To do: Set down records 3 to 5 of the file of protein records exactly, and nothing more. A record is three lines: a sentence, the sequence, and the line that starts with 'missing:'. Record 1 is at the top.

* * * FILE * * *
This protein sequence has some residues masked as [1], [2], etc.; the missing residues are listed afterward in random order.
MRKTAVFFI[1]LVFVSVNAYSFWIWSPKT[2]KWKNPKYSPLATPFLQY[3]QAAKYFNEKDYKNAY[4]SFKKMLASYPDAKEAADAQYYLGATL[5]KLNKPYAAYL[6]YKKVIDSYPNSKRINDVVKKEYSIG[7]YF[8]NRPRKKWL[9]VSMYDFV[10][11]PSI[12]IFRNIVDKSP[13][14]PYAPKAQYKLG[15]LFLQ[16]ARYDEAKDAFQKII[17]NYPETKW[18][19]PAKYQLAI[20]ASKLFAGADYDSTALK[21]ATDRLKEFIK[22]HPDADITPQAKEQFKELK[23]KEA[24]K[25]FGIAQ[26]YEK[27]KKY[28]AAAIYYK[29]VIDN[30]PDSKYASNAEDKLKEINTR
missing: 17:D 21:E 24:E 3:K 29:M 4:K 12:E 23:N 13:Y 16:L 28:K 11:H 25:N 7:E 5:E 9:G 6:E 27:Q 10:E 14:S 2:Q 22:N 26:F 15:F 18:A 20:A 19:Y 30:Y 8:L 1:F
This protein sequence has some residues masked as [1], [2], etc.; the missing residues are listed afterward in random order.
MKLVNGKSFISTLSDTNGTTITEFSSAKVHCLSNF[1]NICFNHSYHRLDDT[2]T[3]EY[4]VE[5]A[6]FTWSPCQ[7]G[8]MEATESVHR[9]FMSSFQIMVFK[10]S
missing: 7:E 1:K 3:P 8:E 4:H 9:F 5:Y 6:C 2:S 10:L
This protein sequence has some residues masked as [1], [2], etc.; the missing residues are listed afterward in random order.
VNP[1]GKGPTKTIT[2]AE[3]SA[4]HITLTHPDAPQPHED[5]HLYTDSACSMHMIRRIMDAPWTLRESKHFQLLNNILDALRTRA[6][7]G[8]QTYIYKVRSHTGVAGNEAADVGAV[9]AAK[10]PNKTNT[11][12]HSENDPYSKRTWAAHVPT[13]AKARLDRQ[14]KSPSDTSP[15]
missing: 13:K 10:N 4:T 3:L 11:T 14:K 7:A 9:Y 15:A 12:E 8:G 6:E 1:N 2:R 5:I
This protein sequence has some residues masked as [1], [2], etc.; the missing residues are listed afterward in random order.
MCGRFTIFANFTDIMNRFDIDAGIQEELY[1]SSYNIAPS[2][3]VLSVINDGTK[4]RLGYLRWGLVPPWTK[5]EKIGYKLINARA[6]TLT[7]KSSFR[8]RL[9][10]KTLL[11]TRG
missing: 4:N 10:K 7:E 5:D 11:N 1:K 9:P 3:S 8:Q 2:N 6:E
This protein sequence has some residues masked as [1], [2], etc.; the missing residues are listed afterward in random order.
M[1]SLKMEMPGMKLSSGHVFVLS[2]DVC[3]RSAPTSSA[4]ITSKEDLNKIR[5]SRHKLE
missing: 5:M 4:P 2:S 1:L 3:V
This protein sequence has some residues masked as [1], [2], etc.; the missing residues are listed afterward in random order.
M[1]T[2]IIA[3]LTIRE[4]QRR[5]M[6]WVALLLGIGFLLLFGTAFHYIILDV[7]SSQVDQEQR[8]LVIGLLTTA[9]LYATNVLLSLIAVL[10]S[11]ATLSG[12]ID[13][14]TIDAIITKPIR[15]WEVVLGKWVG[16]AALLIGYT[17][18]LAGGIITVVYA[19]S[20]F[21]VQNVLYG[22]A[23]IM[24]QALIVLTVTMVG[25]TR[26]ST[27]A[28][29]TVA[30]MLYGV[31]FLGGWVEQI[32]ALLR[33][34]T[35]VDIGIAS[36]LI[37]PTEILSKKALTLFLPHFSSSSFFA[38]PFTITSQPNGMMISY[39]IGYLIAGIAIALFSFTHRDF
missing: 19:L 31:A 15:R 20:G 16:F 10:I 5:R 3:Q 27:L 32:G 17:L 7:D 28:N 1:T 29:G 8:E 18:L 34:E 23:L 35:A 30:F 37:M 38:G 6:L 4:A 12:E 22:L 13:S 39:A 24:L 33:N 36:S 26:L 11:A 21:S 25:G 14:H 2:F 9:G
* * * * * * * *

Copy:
This protein sequence has some residues masked as [1], [2], etc.; the missing residues are listed afterward in random order.
VNP[1]GKGPTKTIT[2]AE[3]SA[4]HITLTHPDAPQPHED[5]HLYTDSACSMHMIRRIMDAPWTLRESKHFQLLNNILDALRTRA[6][7]G[8]QTYIYKVRSHTGVAGNEAADVGAV[9]AAK[10]PNKTNT[11][12]HSENDPYSKRTWAAHVPT[13]AKARLDRQ[14]KSPSDTSP[15]
missing: 13:K 10:N 4:T 3:L 11:T 14:K 7:A 9:Y 15:A 12:E 8:G 6:E 1:N 2:R 5:I
This protein sequence has some residues masked as [1], [2], etc.; the missing residues are listed afterward in random order.
MCGRFTIFANFTDIMNRFDIDAGIQEELY[1]SSYNIAPS[2][3]VLSVINDGTK[4]RLGYLRWGLVPPWTK[5]EKIGYKLINARA[6]TLT[7]KSSFR[8]RL[9][10]KTLL[11]TRG
missing: 4:N 10:K 7:E 5:D 11:N 1:K 9:P 3:S 8:Q 2:N 6:E
This protein sequence has some residues masked as [1], [2], etc.; the missing residues are listed afterward in random order.
M[1]SLKMEMPGMKLSSGHVFVLS[2]DVC[3]RSAPTSSA[4]ITSKEDLNKIR[5]SRHKLE
missing: 5:M 4:P 2:S 1:L 3:V